- are advised to self-isolate because they have been in close contact with someone who has tested positive for coronavirus (COVID-19), for example, another pupil in their class, but are not showing symptoms themselves
Please help school to create the safest possible environment by following this advice and the wider public health advice and guidance.
Arriving at and leaving school
School will stagger start and finish times (see below).This helps keep groups apart as they arrive and leave the premises. This will not reduce the amount of time we spend teaching and learning.
Please help us manage these arrangements, for example by keeping your distance from others when dropping off and picking up your child.
We are still operating the one way system, so please enter through Cooke St. (No parking here, please, as manoeuvring cars cause a danger to children and parents walking this way)
Y2 and Y6
Rec and Y5
Y1 and Y3
If you have more than one child is school, please bring them at the earliest start time and collect at the latest start time, so everybody gets a full day in school, and nobody has to wait on a cold playground. Thank you
Communicating with staff
We would be grateful if during the next few weeks you could continue to communicate with staff via the office. Please email, or telephone school and your child’s teacher will arrange to get back to you as soon as it is convenient. Please do not approach staff on the yard in the morning or at pick up time. There is still a risk of transmission and we do not want to take any chances. Hopefully it will be easing soon.
Using public transport
Everyone needs to play their part in reducing the demand for public transport. If possible, you should look for alternative transport options, especially walking or cycling or scooting, particularly at peak times.
If your child needs to share a car to school or college with someone outside of their support bubble or household, they should:
- share with the same people each time
- open the windows for ventilation
- wear a face covering if they are aged 11 or over
School will continue to teach a broad and balanced curriculum in all subjects, and will adapt teaching and curriculum planning to ensure pupils cover the most important content. In some exceptional circumstances, school may consider it appropriate to suspend some subjects for some pupils, but only where this is in the best interest of the pupils and in discussion with parents.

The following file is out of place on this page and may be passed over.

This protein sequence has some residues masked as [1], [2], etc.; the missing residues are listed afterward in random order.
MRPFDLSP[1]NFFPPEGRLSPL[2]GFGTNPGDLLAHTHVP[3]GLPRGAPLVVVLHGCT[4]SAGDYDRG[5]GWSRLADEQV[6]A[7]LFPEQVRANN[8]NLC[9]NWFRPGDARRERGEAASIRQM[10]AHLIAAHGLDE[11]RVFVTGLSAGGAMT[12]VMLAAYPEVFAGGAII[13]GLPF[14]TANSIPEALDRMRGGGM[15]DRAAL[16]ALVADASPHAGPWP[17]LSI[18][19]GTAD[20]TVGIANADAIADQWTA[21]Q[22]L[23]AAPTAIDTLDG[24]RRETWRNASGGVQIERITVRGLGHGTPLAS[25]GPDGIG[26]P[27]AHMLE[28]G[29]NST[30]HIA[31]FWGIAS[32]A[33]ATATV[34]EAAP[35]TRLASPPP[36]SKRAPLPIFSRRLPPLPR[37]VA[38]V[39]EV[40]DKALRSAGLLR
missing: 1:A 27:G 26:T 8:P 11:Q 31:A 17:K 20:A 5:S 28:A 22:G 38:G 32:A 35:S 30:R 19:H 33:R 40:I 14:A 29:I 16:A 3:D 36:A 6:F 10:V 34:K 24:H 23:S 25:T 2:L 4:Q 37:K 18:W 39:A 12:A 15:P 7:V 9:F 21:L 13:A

We know that extended school closures have had a substantial impact on children and young people’s learning. Your child may be offered some opportunity to catch up. We hope to work with you if an after school offer is made.
We will continue to provide remote education for pupils who are not eligible to attend on site.
From 8 March, attendance is mandatory for all school-aged pupils. However, where a pupil cannot attend school on site because they are complying with government guidance or law relating to coronavirus (COVID-19), for example if they need to self-isolate or shield.
Where it is needed, school should provide remote education equivalent in length to the teaching your child would usually get in school. This will include recorded or live direct teaching time, as well as time for pupils to complete tasks and assignments independently. It should be suitably tailored if your child has special educational needs or a disability. The amount of remote education should be a minimum of:
- 3 hours a day for key stage 1 (years 1 to 2) on average, with less for younger children
- 4 hours a day for key stage 2 (years 3 to 6)
If you have concerns about the amount or quality of the remote education your child is receiving, please talk to their teacher or Mrs Alcock.
It is important to have regular conversations with children and young people about staying safe online. Encourage them to talk to you if they come across something worrying.
Find out how to talk to your child about online safety issues and set up age-appropriate parental controls with the following guidance:
- coronavirus (COVID-19): support for parents and carers to keep children safe online
- coronavirus (COVID-19) - staying safe online
Assessments in primary schools
Statutory key stage 1 and 2 tests and teacher assessments planned for summer 2021 are cancelled.
Schools will continue to use assessment during the summer term to:
- inform teaching
- give you information about your child’s attainment in their annual report
- support your child’s transition to secondary school if they are in year 6
Routine, graded Ofsted inspections remain suspended for the spring term across early years, state schools and colleges. The intention is for these inspections to resume in the summer term.